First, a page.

A Sacred Thanksgiving: Reflections on Deuteronomy 26:1-11

Lawrence OP: Flickr Lectionary Reflections on Deuteronomy 26:1-11, for Thanksgiving
Thanksgiving has become in our culture a nostalgic celebration of family, food, and football. Food is the center of the day, the groaning board made heavy with turkey (or the vegetarian equivalent thereof), stuffing of oyster or mushroom or (ugh) unmentionable parts of the bird, cranberries, mashed potatoes (my favorite), and succulent kinds of pie: pecan, mince, apple, and on and on. My mouth waters at the memories and the anticipation of a too-tight belt and a promised extra trip to the gym. Uncle Alvin and Aunt June come, he of the hearty laugh and the slightly off-color stories and she of the willingness to sit at the dreaded children’s table where 10 year olds are imprisoned with the terrible 5 year olds, and the drumstick is fought over like sacred land.

And speaking of sacred land, Deuteronomy has much to teach us about Thanksgiving. Chapter 26 provides a snapshot of worship that centers on the gift of food and the meanings of the gift and the several implications of the gift. There is nothing wrong with food offered, but there is plenty wrong with food hoarded and hidden and consumed with no thought about why or where or who.

The chapter ties together three very important facets of Israelite belief and practice: history and worship and invitation. The very origins of the people of Israel are rooted in the gift of land. Over and again the ancient forebears of Israel are promised the land as a sign of God’s ongoing presence. “Go from your country and your kindred and your father’s house to the land that I will show you,” announces God to Abram and Sarai (Gen. 12:1), the couple destined to found the nation and the land. This sacred land is “an inheritance,” a gift from God to Abram and his family and all subsequent generations who claim kinship with them. This patriarchal and matriarchal promise/blessing is passed down through all the descendants in a cascading shower of gift and memory. The history of the gift grounds the life of Israel in the very soil on which they live and from which they prosper.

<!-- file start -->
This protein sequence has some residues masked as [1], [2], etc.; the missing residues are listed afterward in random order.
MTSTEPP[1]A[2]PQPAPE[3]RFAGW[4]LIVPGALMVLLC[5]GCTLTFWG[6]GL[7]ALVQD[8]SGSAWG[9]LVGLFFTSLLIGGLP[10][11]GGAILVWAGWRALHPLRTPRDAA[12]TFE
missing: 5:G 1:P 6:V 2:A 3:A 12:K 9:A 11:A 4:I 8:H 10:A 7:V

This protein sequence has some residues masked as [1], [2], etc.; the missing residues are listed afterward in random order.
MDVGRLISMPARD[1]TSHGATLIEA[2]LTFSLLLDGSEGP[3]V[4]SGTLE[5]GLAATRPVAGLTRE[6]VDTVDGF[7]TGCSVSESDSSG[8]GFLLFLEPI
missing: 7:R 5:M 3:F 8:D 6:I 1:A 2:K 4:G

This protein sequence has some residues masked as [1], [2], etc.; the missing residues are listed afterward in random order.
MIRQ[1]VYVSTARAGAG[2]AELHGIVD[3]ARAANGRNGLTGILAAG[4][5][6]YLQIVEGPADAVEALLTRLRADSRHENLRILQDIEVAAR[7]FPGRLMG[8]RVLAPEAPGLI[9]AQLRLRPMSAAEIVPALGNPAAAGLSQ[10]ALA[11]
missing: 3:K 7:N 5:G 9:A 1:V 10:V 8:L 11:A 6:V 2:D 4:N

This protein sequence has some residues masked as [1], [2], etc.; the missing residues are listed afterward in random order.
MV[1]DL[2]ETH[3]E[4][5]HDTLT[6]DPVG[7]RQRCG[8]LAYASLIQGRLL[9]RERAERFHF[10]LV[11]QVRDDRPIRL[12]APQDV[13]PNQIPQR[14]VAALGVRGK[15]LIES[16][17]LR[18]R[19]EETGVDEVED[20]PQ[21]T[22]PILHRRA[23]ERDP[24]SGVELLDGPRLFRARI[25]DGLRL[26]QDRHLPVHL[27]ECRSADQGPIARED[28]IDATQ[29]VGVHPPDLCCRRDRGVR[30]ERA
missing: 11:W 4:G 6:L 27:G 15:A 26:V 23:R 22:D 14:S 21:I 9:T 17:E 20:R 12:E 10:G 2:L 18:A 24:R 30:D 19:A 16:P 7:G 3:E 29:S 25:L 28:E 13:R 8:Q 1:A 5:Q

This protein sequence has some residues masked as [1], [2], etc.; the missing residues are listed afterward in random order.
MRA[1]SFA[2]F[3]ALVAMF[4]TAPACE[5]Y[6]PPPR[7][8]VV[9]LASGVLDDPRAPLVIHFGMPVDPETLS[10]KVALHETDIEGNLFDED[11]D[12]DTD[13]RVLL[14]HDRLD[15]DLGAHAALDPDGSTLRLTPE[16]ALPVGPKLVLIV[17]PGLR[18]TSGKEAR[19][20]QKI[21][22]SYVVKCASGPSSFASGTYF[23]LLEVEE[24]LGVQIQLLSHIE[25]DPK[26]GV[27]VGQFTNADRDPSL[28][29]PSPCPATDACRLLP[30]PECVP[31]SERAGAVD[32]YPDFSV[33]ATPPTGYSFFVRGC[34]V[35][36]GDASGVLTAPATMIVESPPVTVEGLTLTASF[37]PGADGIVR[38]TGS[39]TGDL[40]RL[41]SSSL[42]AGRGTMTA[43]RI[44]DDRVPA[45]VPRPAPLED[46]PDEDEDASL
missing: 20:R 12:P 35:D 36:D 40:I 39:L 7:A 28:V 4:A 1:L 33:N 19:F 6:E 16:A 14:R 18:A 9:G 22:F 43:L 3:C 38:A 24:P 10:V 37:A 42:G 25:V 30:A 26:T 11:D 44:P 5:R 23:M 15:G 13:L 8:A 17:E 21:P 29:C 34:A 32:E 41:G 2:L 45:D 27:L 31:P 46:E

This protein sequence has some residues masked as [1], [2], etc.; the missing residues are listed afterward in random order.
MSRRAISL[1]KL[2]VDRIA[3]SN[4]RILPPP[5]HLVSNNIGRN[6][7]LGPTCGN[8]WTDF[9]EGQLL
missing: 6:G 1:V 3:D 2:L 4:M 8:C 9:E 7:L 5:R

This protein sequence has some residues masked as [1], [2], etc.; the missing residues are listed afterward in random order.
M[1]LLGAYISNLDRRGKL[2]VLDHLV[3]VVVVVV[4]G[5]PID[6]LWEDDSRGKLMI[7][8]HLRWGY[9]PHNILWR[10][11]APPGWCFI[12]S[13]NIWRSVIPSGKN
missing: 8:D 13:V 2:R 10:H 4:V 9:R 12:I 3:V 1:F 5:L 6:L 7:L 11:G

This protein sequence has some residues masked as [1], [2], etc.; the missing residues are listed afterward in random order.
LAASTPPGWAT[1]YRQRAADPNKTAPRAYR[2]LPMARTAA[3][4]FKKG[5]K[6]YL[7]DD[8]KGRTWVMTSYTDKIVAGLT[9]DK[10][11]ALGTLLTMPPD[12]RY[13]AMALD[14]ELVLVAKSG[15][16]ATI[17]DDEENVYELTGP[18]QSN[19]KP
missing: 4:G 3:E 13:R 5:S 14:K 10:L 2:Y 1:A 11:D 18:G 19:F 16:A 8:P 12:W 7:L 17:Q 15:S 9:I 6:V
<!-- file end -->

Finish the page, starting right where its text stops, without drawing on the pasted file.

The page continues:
Of course, their first worshipping act, then, should be a gift back to God from this same soil; “you shall take some of the first of all the fruit of the ground, which you harvest from the land that YHWH your God is giving you.” There appears to be a distant memory here of an infamous struggle over proper offerings in the book of Genesis. In chapter 4:3, we are told that “Cain brought some of the fruit of the ground” for an offering to YHWH. In 4:4, “Abel brought, even he, the very best from his flock, that is their fattest, oiliest portions.” I translate quite literally to suggest that Abel’s offering was of the best, while Cain’s offering appears grudging, merely “some,” perhaps a moldy rutabaga he had lying about. The result is that “God had no regard for Cain’s offering” (4:5). Rabbis and later historical scholars have long argued about the meaning of these enigmatic words, but Deuteronomy has no doubt that the gift of the fruit of the ground should be only the “first,” that is both the earliest production of the ground and the best. We in the modern world would say, “off the top.”

Once the best fruit has been selected as the proper gift to God, the worshipper is to put it in a basket, bring it to the priest who is in authority, and say, “Today I declare to YHWH your God that I have come into the land that YHWH swore to give to our ancestors” (vs. 3). The priest is then to take the basket and set it down before the altar. And then the supplicant is to respond as follows: “A wandering Aramean was my ancestor.”

There is a wonderful dual meaning in the word “wandering.” That word may also mean “perishing.” I have the strong suspicion that both meanings are intended. Israel in its ancient memory often described itself as wandering, rootless, landless. And because that is so, they were also “perishing,” threatened, fearful, victims of nations and peoples far more powerful than they. The recital continues: “he went down into Egypt and lived there as an alien (immigrant), few in number, and there he became a great nation, mighty and populous.” Israel’s long sojourn among the Egyptians, a central core of their story, ended with their enormous growth in numbers and power (Ex. 1:7). This made the Egyptians and the pharaoh afraid, so “they treated us harshly and afflicted us by imposing hard labor upon us” (Ex. 1:11-14). So, they cried to YHWH, who “heard our voice and saw our affliction, our toil, and our oppression” (Ex. 2:23-25). “YHWH brought us out of Egypt with a mighty hand and an outstretched arm, with a terrifying display of power, and with signs and wonders” (Ex. 3-15).